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Eastern Coyote is a medium to large member of the canid family .Eastern coyotes are somewhat heavier than their western relatives.The scientific name is Canis latrans.
Several flashes of color ranging from grayish-brown to yellowish-gray. These splashes of color that blend into their surroundings relatively well, are actually the multi-colored coats of Eastern coyotes. Springy fur covers them with blended hairs except their throats and stomachs where the color is a whitish hue. As warm-blooded animals, their thick coats provide them suitable insulation to keep their heat inside their bodies.
Small skull pointing downward, nose to the ground. Sniff. Sniff. A heightened sense of smell picking up the scent of the den, the mothering mate and the pups. The distinctive marker between males and females is that the males are larger. Healthy males may weigh anywhere between 34 to 47 pounds, while healthy females weigh 33 to 40 pounds.
The thud of large powerful paws and long legs loping quickly. The twitching of the muscles and large ears, listening for prey and competition. Elongated back legs and forelegs attached to slim shoulders and a spinal cord, this meaning they are vertebrates. This also gives them a slender appearance and increases their speed. These are a few of its adaptations to its varied habitats.
Coyotes are an adaptable species, at home in a variety of habitats: open fields, thickets, marshes and woodlands. Their dens, which are occupied for the purpose of giving birth are located on slopes, banks, or rocky ledges and are often hidden under downed trees, stumps, or in culverts. Although capable of digging their own den, they frequently enlarge abandoned burrows of woodchucks, foxes, or skunks.
Even though coyotes and dogs are both canids, their behavior is very different when it relates to their family life. For one thing, the male coyote remains with the female after mating and provides food for her, as well as the pups while they occupy the den. The male is also completely involved in the rearing of the young. After mating, the domestic dog does not remain with the female or their pups.
Coyotes are mainly nocturnal animals, but can be active at anytime during the day or night. They are observed most often at dawn and dusk. Their home territory encompasses 5 to 30 acres depending on the location. The smaller territories are those in suburbia, which are often adjacent to open space where there is abundant food. Larger territories are found in non-fragmented forests.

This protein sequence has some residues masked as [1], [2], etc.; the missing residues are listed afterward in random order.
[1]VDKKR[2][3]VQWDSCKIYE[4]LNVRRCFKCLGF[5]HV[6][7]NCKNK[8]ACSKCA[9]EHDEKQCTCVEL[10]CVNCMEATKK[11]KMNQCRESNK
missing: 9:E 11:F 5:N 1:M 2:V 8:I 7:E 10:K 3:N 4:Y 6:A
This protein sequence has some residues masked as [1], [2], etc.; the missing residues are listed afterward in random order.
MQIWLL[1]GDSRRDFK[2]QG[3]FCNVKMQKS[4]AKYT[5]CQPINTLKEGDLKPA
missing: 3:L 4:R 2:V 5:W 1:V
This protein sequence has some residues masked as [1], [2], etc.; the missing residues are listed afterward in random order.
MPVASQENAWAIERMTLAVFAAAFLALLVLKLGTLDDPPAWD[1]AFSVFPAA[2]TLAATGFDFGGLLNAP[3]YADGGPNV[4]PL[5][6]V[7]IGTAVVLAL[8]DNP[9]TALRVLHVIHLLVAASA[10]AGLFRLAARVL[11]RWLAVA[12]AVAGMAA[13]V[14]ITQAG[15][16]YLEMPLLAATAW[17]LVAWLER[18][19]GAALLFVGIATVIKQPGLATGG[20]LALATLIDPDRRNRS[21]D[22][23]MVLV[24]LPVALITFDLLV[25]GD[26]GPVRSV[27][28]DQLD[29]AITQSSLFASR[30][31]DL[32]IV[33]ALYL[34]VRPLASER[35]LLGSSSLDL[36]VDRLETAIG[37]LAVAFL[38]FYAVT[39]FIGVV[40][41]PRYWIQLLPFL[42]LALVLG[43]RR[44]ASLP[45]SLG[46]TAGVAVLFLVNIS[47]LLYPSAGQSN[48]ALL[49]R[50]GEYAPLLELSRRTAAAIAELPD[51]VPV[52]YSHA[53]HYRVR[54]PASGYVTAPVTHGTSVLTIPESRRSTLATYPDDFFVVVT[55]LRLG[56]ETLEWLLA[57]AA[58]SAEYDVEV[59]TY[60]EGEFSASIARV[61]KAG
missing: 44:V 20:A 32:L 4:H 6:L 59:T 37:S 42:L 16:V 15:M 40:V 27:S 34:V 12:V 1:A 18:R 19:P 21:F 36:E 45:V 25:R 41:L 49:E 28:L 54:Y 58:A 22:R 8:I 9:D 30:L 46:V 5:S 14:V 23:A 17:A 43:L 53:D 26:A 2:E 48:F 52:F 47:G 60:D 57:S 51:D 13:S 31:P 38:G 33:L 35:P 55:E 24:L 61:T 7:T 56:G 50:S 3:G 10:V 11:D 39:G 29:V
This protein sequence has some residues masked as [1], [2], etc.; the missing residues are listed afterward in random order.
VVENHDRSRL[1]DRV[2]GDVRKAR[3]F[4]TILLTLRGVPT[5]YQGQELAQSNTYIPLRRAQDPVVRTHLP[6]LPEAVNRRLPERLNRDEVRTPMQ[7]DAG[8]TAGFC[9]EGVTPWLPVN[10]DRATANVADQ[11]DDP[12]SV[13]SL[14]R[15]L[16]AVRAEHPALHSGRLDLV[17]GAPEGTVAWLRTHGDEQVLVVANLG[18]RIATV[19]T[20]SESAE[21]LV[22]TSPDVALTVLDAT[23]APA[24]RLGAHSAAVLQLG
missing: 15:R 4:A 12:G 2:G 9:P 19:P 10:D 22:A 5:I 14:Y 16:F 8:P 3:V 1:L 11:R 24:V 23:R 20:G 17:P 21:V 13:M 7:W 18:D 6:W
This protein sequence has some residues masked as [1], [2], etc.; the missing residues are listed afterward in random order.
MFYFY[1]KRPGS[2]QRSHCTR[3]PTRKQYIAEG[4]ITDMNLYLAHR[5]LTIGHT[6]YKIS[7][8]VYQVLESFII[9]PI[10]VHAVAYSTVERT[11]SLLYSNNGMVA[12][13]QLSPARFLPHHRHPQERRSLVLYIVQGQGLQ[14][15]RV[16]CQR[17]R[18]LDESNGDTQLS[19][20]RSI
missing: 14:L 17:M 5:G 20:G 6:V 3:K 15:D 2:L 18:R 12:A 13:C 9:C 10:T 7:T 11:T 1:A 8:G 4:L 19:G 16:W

Life Cycle: Coyotes are monogamous. The male and female usually maintain pair bonds for several years. In Connecticut, the breeding season is from January to March, and the gestation period is about 63 days. Although adults can dig their own dens, they often enlarge an abandoned woodchuck or fox burrow.
Pups are born in spring (April to mid-May), and litters range in size from 1 to as many as 12 pups; the average in Connecticut is 7. Both adults care for the young and will readily move them if disturbed. Pups are weaned at about 6 to 8 weeks and begin foraging and hunting with the adults when they are 8 to 13 weeks old. The family group usually breaks up in fall or early winter. when the young disperse.
Young coyotes may travel long distances in search of new territories, giving this species a rapid potential for colonization. Although nearly full grown by their ninth month, eastern coyotes may not breed until they are nearly 2 years old.
Late in their second winter, the young disperse to establish individual home ranges. Because of this prolonged period of parental care, female cougars usually breed only once every 2-3 years, although in some populations, litters can be produced every year.
Threats: As coyotes have become more common, public concerns about coyotes attacking pets and people, especially children, have increased. Although some coyotes may exhibit bold behavior near people, the risk of a coyote attacking a person is extremely low. This risk can increase if coyotes are intentionally fed and then learn to associate people with food. Coyotes will attack and kill pets, especially cats and small dogs (less than 25 pounds).
The best way to protect pets is to not allow them to run free. Cats should be kept indoors, particularly at night, and small dogs should be on a leash and under close supervision at all times. The installation of a kennel or coyote-proof fencing is a long-term solution for protecting pets. In addition, homeowners should eliminate other sources of attraction to coyotes including pet food left outdoors, table scraps on compost piles, and decaying fruit below fruit trees.
Coyotes will attack a variety of livestock but sheep and fowl are at greatest risk. Coyotes pose very little danger to horses and cattle. The probability of a coyote attack can be reduced by penning susceptible livestock and poultry at night. Some fences effectively exclude coyotes but require careful maintenance. Guard dogs have been used successfully to reduce coyote depredation. The removal and proper disposal of dead poultry or livestock is highly recommended as a preventive measure. Carrion left in the open may attract coyotes and bring them into close and more frequent contact with live animals.
Livestock owners may use trapping or shooting to remove coyotes that have attacked their animal stock.Coyotes seen near homes or in residential areas rarely threaten human safety. Coyotes are abundant across North America, yet only a very small number of attacks on humans have ever been reported. Like many animals, coyotes can grow accustomed to buildings and human activity.
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